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His landscapes are incomparably dynamic

2023-02-06 10:59:17 [Retro ]
His landscapes are incomparably dynamic

World Oil Paintings, Appreciation of Art from Various Countries - Alfred Sisley, Paris, France, (1839-1899) - ArtYouhua - Collection 1 Collection 2 Alfred Sisley (Alfred Sisley, 1839-1899) ), French Impressionist painter. Born in Paris to British parents, he is a businessman. In 1861, he entered the Academy of Fine Arts in Paris and studied under the Swiss painter Charles Gleyre, who was good at academic paintings with exotic flavors. While studying at the Academy of Fine Arts, Sisley also gained a lot of friends, such as Renoir, Monet, Basil and so on. After the Franco-Prussian War, his family fell apart and lived briefly in London. In the later period, he was engaged in painting, mainly painting landscapes, especially snow scenes. The colors of his works are elegant and soft, and he is one of the founders of Impressionism. His main works include "Grassland", "The Streets of Morai", "Sand Pile", "Boat in Floods" and so on. The landscapes described by Alfred Sisley have an unparalleled sense of agility. The water seems to be flowing with sparkling waves, reflecting everything, and it seems like floating clouds rushing and sweeping the earth, even the mediocre suburban corners are deeply sealed. . His paintings condensed his thoughts on light and shadow, his obsession with Paris suburban scenery, and his cognition of the colors of nature... He was very close to Impressionism, and he once exhibited his works together. Sisley, who has a British background, likes the creations of British landscape painting masters in the 19th century, such as John Constable and William Turner. The different landscape expressions of these British painters greatly influenced Sisley. At the same time, the artists of the French Barbizon Realism School also gave him a lot of inspiration. Sisley is fond of painting scenes, he likes to describe the lightness and agility of nature, and Sisley's own sensitivity also makes his paintings have a strange sense of finesse: although the brushstrokes are sometimes rough, the atmosphere is meticulously and accurately recorded down, so that the viewer can synaesthesia and realize the emotions slowly flowing in the painting. He had a good relationship with Monet and other Impressionists, especially Monet. Monet's rough brushstrokes and obsession with light also greatly influenced Sisley. In Sisley's later creations, he used a large amount of paint, the surface of the painting appeared "rugged", and the colors tended to be bright.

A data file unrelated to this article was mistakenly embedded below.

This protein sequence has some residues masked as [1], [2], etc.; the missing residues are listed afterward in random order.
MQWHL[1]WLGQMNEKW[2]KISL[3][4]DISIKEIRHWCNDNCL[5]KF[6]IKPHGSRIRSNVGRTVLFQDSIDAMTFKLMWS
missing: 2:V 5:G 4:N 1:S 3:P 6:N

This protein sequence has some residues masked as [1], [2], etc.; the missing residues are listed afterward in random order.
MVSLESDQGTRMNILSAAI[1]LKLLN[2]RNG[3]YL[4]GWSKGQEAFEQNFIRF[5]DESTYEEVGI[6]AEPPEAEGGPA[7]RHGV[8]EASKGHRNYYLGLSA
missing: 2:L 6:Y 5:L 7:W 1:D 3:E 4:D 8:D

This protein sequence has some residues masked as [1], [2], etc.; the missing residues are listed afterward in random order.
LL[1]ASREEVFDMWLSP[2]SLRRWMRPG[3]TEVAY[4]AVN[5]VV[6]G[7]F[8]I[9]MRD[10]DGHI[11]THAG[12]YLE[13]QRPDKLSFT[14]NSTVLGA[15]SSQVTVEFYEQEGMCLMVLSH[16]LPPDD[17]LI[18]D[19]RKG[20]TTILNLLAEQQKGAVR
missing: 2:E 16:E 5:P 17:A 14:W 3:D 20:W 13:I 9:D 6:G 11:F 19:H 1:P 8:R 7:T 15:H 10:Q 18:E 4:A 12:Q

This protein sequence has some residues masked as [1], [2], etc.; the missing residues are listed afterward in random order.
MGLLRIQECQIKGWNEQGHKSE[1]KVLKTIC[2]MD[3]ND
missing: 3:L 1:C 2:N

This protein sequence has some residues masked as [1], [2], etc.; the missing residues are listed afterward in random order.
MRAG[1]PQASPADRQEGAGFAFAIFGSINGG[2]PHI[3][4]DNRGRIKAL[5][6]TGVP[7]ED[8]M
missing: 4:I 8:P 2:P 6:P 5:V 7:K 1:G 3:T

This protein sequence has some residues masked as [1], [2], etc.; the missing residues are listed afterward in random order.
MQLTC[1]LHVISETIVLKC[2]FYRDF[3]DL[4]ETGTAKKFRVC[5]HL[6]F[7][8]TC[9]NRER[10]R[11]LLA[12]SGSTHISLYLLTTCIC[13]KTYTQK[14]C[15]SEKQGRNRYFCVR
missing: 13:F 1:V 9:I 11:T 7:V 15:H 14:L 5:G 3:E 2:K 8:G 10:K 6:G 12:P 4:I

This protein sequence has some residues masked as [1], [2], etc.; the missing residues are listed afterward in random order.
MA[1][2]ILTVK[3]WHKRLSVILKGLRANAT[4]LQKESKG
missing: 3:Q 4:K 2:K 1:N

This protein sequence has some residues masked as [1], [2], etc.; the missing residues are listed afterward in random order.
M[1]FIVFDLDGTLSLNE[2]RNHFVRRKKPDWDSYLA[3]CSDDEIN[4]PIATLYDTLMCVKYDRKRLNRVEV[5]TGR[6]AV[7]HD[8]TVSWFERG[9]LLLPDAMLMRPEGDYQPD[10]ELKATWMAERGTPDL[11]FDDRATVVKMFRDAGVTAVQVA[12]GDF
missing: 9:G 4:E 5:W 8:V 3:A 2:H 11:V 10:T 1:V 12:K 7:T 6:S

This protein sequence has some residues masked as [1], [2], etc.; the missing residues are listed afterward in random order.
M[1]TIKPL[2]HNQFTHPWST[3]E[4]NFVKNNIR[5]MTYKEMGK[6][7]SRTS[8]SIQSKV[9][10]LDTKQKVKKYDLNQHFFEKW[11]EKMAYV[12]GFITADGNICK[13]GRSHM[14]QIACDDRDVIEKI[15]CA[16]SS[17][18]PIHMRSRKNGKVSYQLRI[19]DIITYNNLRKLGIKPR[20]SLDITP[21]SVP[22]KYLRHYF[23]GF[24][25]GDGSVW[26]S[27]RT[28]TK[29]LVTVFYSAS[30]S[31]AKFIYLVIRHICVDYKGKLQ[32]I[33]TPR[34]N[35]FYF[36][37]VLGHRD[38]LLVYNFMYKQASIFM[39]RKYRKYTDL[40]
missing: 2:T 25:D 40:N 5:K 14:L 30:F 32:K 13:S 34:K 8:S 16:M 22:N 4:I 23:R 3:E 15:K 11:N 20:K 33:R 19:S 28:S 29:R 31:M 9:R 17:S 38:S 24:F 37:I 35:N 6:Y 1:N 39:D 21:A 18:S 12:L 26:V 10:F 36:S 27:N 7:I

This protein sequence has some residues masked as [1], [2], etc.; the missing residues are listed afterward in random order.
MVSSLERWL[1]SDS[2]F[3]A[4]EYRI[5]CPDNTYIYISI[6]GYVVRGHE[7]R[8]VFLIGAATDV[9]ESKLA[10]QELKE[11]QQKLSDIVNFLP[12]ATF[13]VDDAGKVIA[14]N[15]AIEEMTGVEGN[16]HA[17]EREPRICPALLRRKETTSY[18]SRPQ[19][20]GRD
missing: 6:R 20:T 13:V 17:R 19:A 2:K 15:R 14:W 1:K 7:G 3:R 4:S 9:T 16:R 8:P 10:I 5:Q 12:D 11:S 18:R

(Responsible editor:the scenery)

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